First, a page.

Sleep disorders lead to a vicious cycle of weariness, brooding, exhaustion, fatigue, and back to insomnia. The key to a restful sleep is a healthy diet, which directly affects the hormones that regulate our mood. It is in this context that various amino acids play an important role.
Amino acids support healthy sleep
Glutamine is not to be confused with glutamate, a flavor enhancer. Glutamine is an amino acid that is generally known only as an energy supplier, but it has calming properties as well.
Glutamine is involved in the synthesis of many hormones that determine our mood and cognitive abilities. Intense mental processes and lack of sleep are related to low blood levels of glutamine.
In one study, participants reported improved cognitive capabilities and the ability to fall asleep faster following supplementation with glutamine 1.
Glutamine is required for cognitive processes, just as various B vitamins are. The combination of glutamine with niacin also has detoxing effects. The results of a study show that taking glutamine in combination with niacin improved cognitive function as well as memory (long-term and short-term) 2.
GABA is the acronym for gamma-aminobutyric acid. This non-essential amino acid plays an important calming role in the nervous system 3.
GABA is a so-called inhibiting neurotransmitter. In the brain a delicate balance between stimulating (excitatory) and inhibitory neurotransmitters must be maintained. Any imbalance, for example caused by a deficiency in GABA, leads to increased anxiety, stress, and insomnia 4.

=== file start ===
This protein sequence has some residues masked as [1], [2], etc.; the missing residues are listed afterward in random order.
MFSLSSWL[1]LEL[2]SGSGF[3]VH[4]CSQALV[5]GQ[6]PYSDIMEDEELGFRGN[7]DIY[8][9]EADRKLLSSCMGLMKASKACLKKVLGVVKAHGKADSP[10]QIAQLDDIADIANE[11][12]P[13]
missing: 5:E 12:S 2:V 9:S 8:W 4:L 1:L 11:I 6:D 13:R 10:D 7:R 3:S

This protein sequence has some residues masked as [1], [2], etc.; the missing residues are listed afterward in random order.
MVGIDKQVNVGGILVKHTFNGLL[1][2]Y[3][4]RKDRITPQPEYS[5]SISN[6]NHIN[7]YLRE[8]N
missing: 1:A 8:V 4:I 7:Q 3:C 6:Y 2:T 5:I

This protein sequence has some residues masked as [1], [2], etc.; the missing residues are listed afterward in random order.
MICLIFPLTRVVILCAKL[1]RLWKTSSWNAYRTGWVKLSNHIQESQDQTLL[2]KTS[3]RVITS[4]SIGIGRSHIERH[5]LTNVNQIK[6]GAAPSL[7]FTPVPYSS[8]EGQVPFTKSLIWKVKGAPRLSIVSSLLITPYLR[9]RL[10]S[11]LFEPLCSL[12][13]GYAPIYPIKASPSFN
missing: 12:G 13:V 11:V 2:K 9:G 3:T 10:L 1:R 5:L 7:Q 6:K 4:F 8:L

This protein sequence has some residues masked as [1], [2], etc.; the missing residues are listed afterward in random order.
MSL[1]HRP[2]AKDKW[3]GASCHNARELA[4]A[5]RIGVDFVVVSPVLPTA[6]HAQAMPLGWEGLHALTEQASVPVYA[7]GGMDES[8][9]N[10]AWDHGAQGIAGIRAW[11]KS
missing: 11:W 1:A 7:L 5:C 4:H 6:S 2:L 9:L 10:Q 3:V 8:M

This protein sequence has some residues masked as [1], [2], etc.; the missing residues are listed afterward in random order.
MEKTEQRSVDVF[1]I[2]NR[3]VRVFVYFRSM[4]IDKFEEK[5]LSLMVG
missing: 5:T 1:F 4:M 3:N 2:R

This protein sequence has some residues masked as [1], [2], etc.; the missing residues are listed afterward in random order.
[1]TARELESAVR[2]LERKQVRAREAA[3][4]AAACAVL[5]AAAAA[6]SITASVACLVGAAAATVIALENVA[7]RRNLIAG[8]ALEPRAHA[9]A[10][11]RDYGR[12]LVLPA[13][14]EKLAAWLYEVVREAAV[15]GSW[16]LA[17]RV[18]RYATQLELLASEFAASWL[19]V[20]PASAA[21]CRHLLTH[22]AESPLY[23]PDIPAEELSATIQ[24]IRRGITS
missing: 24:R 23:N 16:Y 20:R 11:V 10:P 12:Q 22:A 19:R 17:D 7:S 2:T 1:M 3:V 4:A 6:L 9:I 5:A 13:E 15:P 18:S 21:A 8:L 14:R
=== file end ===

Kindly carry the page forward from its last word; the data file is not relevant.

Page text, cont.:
Twenty years ago, scientists had not yet determined if GABA can cross the blood-brain barrier. In the meantime, research has shown that GABA often has positive effects on stress related symptoms like sleep disorders or anxiety attacks 5.
Recommended dosage for GABA is between 300 mg and 750 mg. For epileptics, it may be as high as 2,500 mg 6. The dose should be taken about one hour prior to going to bed. Combining GABA with valerian root increases the sensitivity of GABA receptors. B vitamins produce similar effects. GABA has no known side effects.
L-carnitine evidences positive effects on concentration and cognitive functions as it stimulates cell regeneration in the nervous system. It is one of the few antioxidants able to cross the blood-brain barrier and can thus protect nerves.
It has been observed that people suffering from burnout syndrome have low levels of B vitamins as well as a low L-carnitine level 7.
L-tryptophan is an essential, proteinogenic amino acid. Tryptophan, like other tissue-building amino acids, also plays an important role as a building block of neurotransmitters and hormones.
Its most well-known and important function: tryptophan is the precursor to the neurotransmitter serotonin and the hormone melatonin. Both are involved in regulating sleep. A deficiency in serotonin is generally recognized as the main cause of insomnia 8.
The body contains only approx. 10 mg serotonin. The vast majority, 9.5 mg, can be found in the intestines, where it is synthesized. The serotonin involved in mood regulation in the brain must be produced in the brain as it cannot cross the blood-brain barrier.
Deficits in tryptophan lead to poor sleep, decreased alertness, and negatively affect cognitive functions during the day. In one research study, participants who received supplemental tryptophan reported being able to fall asleep faster and getting better quality and quantity of sleep 9.